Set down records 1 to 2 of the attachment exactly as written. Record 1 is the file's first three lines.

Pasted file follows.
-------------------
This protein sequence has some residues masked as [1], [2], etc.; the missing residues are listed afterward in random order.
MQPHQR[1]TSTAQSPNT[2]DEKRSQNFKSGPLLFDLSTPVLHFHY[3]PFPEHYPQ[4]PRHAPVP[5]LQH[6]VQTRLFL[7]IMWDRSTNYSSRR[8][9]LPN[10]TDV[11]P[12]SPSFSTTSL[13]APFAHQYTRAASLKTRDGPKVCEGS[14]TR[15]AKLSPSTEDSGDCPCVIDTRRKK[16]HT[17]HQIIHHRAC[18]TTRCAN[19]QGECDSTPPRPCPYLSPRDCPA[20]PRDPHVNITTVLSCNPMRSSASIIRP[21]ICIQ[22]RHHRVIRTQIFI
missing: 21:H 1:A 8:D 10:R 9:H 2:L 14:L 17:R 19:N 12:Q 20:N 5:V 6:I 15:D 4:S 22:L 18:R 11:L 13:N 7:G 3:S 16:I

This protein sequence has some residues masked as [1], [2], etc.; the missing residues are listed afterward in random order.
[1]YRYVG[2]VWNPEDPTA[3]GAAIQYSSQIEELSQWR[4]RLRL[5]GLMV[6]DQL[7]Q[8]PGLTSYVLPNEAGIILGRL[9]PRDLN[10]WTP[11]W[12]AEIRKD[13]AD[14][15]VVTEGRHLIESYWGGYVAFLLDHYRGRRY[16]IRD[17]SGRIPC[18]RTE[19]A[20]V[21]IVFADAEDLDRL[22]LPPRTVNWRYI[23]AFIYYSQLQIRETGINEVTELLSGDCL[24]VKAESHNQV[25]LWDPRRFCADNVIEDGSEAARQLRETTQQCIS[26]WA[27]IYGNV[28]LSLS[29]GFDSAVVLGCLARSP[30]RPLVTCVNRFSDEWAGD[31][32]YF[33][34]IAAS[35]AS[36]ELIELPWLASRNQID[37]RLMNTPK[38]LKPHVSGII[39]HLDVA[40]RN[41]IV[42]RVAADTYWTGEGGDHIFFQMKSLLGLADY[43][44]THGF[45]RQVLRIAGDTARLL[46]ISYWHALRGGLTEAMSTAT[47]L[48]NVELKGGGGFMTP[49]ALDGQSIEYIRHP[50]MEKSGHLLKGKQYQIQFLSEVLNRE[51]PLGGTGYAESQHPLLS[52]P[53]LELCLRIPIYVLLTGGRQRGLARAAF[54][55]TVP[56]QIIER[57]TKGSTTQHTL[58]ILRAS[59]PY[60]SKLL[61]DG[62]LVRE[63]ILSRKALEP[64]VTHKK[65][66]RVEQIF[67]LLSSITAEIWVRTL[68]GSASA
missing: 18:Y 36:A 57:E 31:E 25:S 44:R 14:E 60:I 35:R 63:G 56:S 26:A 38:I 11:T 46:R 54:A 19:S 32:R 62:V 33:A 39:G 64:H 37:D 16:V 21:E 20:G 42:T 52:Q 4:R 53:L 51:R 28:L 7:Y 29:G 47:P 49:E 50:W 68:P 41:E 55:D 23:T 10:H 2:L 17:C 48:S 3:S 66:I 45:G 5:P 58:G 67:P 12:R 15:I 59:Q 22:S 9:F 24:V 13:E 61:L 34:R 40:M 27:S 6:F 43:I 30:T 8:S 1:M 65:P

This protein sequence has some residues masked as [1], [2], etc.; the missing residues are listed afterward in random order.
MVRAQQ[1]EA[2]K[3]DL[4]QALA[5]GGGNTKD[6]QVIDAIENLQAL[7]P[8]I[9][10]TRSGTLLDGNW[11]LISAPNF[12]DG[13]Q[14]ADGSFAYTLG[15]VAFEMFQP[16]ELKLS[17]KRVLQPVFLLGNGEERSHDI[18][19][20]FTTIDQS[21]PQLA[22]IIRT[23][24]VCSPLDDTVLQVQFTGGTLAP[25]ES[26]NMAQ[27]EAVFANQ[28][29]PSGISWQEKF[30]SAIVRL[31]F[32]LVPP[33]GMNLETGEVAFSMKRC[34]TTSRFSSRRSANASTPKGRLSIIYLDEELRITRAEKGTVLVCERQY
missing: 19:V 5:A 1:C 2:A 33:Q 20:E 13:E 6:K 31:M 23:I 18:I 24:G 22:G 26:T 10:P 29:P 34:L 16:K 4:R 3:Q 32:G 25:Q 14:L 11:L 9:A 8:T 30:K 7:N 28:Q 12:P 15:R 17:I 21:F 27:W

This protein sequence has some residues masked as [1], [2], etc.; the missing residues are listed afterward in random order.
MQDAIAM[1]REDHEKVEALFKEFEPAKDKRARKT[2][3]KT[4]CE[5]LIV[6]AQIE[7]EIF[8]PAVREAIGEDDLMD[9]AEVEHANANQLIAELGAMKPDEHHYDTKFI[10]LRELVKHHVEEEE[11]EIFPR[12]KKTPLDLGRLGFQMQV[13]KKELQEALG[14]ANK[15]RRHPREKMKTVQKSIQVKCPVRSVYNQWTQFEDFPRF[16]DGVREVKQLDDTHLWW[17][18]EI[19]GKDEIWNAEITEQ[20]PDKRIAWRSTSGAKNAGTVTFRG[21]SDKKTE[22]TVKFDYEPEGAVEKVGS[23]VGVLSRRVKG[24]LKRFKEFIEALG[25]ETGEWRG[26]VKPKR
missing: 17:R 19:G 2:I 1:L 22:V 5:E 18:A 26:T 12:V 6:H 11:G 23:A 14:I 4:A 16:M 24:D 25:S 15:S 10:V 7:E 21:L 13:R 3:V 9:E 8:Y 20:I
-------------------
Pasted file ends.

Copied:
This protein sequence has some residues masked as [1], [2], etc.; the missing residues are listed afterward in random order.
MQPHQR[1]TSTAQSPNT[2]DEKRSQNFKSGPLLFDLSTPVLHFHY[3]PFPEHYPQ[4]PRHAPVP[5]LQH[6]VQTRLFL[7]IMWDRSTNYSSRR[8][9]LPN[10]TDV[11]P[12]SPSFSTTSL[13]APFAHQYTRAASLKTRDGPKVCEGS[14]TR[15]AKLSPSTEDSGDCPCVIDTRRKK[16]HT[17]HQIIHHRAC[18]TTRCAN[19]QGECDSTPPRPCPYLSPRDCPA[20]PRDPHVNITTVLSCNPMRSSASIIRP[21]ICIQ[22]RHHRVIRTQIFI
missing: 21:H 1:A 8:D 10:R 9:H 2:L 14:L 17:R 19:N 12:Q 20:N 5:V 6:I 15:D 4:S 22:L 18:R 11:L 13:N 7:G 3:S 16:I

This protein sequence has some residues masked as [1], [2], etc.; the missing residues are listed afterward in random order.
[1]YRYVG[2]VWNPEDPTA[3]GAAIQYSSQIEELSQWR[4]RLRL[5]GLMV[6]DQL[7]Q[8]PGLTSYVLPNEAGIILGRL[9]PRDLN[10]WTP[11]W[12]AEIRKD[13]AD[14][15]VVTEGRHLIESYWGGYVAFLLDHYRGRRY[16]IRD[17]SGRIPC[18]RTE[19]A[20]V[21]IVFADAEDLDRL[22]LPPRTVNWRYI[23]AFIYYSQLQIRETGINEVTELLSGDCL[24]VKAESHNQV[25]LWDPRRFCADNVIEDGSEAARQLRETTQQCIS[26]WA[27]IYGNV[28]LSLS[29]GFDSAVVLGCLARSP[30]RPLVTCVNRFSDEWAGD[31][32]YF[33][34]IAAS[35]AS[36]ELIELPWLASRNQID[37]RLMNTPK[38]LKPHVSGII[39]HLDVA[40]RN[41]IV[42]RVAADTYWTGEGGDHIFFQMKSLLGLADY[43][44]THGF[45]RQVLRIAGDTARLL[46]ISYWHALRGGLTEAMSTAT[47]L[48]NVELKGGGGFMTP[49]ALDGQSIEYIRHP[50]MEKSGHLLKGKQYQIQFLSEVLNRE[51]PLGGTGYAESQHPLLS[52]P[53]LELCLRIPIYVLLTGGRQRGLARAAF[54][55]TVP[56]QIIER[57]TKGSTTQHTL[58]ILRAS[59]PY[60]SKLL[61]DG[62]LVRE[63]ILSRKALEP[64]VTHKK[65][66]RVEQIF[67]LLSSITAEIWVRTL[68]GSASA
missing: 18:Y 36:A 57:E 31:E 25:S 44:R 14:E 60:I 35:R 63:G 56:S 26:A 38:I 11:T 46:R 54:A 19:S 32:R 62:V 33:A 39:G 64:H 37:D 16:V 21:E 20:G 42:T 52:Q 4:R 53:L 51:R 28:L 7:Y 29:G 47:P 49:E 50:W 68:P 41:E 55:D 23:T 10:H 2:L 17:C 48:S 3:S 66:I 45:G 5:P 58:G 67:P 12:R 15:I 59:Q 22:S 9:F 24:V 13:E 61:L 34:R 40:M 27:S 6:F 43:I 30:T 8:S 1:M 65:P